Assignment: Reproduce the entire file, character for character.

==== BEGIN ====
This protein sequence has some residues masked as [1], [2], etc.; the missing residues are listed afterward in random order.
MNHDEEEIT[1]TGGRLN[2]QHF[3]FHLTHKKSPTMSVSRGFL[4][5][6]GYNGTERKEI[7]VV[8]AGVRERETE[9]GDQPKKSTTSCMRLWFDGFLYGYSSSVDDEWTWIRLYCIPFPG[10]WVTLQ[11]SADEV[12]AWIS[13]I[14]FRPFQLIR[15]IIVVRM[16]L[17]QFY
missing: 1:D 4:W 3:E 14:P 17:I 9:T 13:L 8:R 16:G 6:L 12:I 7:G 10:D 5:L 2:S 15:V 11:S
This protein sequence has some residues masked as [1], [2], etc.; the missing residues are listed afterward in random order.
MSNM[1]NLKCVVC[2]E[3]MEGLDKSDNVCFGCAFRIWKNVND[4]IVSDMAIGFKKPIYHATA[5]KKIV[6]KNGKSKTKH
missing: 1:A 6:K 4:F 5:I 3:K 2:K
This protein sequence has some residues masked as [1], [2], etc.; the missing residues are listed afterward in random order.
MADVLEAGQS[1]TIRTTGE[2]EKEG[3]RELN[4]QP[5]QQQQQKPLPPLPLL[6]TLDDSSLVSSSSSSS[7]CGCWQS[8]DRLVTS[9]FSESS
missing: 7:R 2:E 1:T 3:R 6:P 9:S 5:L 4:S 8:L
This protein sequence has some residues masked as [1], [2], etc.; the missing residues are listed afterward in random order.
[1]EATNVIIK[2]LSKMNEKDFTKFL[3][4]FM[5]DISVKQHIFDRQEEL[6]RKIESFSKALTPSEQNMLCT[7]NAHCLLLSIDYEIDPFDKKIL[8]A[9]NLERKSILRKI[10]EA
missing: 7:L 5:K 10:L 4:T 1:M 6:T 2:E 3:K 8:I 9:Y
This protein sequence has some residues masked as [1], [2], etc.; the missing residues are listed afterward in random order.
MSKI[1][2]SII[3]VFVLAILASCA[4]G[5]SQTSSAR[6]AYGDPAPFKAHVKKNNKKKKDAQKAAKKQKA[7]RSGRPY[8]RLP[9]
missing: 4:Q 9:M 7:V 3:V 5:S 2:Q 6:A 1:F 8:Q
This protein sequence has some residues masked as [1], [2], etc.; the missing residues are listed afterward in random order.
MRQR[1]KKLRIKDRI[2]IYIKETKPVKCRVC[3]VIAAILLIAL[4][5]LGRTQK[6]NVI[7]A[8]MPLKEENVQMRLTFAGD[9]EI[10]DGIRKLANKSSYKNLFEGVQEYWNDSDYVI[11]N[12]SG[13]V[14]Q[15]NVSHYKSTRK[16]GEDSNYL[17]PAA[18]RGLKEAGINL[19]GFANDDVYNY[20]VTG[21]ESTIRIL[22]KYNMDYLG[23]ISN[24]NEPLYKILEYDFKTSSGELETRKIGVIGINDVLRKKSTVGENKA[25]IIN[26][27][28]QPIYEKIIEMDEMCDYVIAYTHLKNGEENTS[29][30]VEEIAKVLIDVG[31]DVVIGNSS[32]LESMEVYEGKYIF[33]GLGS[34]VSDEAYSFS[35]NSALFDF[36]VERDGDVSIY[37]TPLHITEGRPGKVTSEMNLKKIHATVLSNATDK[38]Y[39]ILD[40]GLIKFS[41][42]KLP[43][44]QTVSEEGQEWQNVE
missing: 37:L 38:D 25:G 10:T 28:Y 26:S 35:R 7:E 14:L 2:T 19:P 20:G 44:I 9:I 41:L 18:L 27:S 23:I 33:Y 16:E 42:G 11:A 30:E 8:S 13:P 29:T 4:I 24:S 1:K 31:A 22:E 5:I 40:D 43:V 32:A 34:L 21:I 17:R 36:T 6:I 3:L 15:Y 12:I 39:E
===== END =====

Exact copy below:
This protein sequence has some residues masked as [1], [2], etc.; the missing residues are listed afterward in random order.
MNHDEEEIT[1]TGGRLN[2]QHF[3]FHLTHKKSPTMSVSRGFL[4][5][6]GYNGTERKEI[7]VV[8]AGVRERETE[9]GDQPKKSTTSCMRLWFDGFLYGYSSSVDDEWTWIRLYCIPFPG[10]WVTLQ[11]SADEV[12]AWIS[13]I[14]FRPFQLIR[15]IIVVRM[16]L[17]QFY
missing: 1:D 4:W 3:E 14:P 17:I 9:T 13:L 8:R 16:G 6:L 12:I 7:G 10:D 5:L 2:S 15:V 11:S
This protein sequence has some residues masked as [1], [2], etc.; the missing residues are listed afterward in random order.
MSNM[1]NLKCVVC[2]E[3]MEGLDKSDNVCFGCAFRIWKNVND[4]IVSDMAIGFKKPIYHATA[5]KKIV[6]KNGKSKTKH
missing: 1:A 6:K 4:F 5:I 3:K 2:K
This protein sequence has some residues masked as [1], [2], etc.; the missing residues are listed afterward in random order.
MADVLEAGQS[1]TIRTTGE[2]EKEG[3]RELN[4]QP[5]QQQQQKPLPPLPLL[6]TLDDSSLVSSSSSSS[7]CGCWQS[8]DRLVTS[9]FSESS
missing: 7:R 2:E 1:T 3:R 6:P 9:S 5:L 4:S 8:L
This protein sequence has some residues masked as [1], [2], etc.; the missing residues are listed afterward in random order.
[1]EATNVIIK[2]LSKMNEKDFTKFL[3][4]FM[5]DISVKQHIFDRQEEL[6]RKIESFSKALTPSEQNMLCT[7]NAHCLLLSIDYEIDPFDKKIL[8]A[9]NLERKSILRKI[10]EA
missing: 7:L 5:K 10:L 4:T 1:M 6:T 2:E 3:K 8:I 9:Y
This protein sequence has some residues masked as [1], [2], etc.; the missing residues are listed afterward in random order.
MSKI[1][2]SII[3]VFVLAILASCA[4]G[5]SQTSSAR[6]AYGDPAPFKAHVKKNNKKKKDAQKAAKKQKA[7]RSGRPY[8]RLP[9]
missing: 4:Q 9:M 7:V 3:V 5:S 2:Q 6:A 1:F 8:Q
This protein sequence has some residues masked as [1], [2], etc.; the missing residues are listed afterward in random order.
MRQR[1]KKLRIKDRI[2]IYIKETKPVKCRVC[3]VIAAILLIAL[4][5]LGRTQK[6]NVI[7]A[8]MPLKEENVQMRLTFAGD[9]EI[10]DGIRKLANKSSYKNLFEGVQEYWNDSDYVI[11]N[12]SG[13]V[14]Q[15]NVSHYKSTRK[16]GEDSNYL[17]PAA[18]RGLKEAGINL[19]GFANDDVYNY[20]VTG[21]ESTIRIL[22]KYNMDYLG[23]ISN[24]NEPLYKILEYDFKTSSGELETRKIGVIGINDVLRKKSTVGENKA[25]IIN[26][27][28]QPIYEKIIEMDEMCDYVIAYTHLKNGEENTS[29][30]VEEIAKVLIDVG[31]DVVIGNSS[32]LESMEVYEGKYIF[33]GLGS[34]VSDEAYSFS[35]NSALFDF[36]VERDGDVSIY[37]TPLHITEGRPGKVTSEMNLKKIHATVLSNATDK[38]Y[39]ILD[40]GLIKFS[41][42]KLP[43][44]QTVSEEGQEWQNVE
missing: 37:L 38:D 25:G 10:T 28:Y 26:S 35:R 7:E 14:L 2:T 19:P 20:G 44:I 9:I 41:L 18:L 27:S 23:I 33:Y 16:E 42:G 11:A 30:E 8:S 13:P 29:T 4:I 24:S 1:K 31:A 22:E 5:I 40:D 43:V 32:A 34:L 21:I 17:R 36:T 6:I 3:L 15:Y 12:I 39:E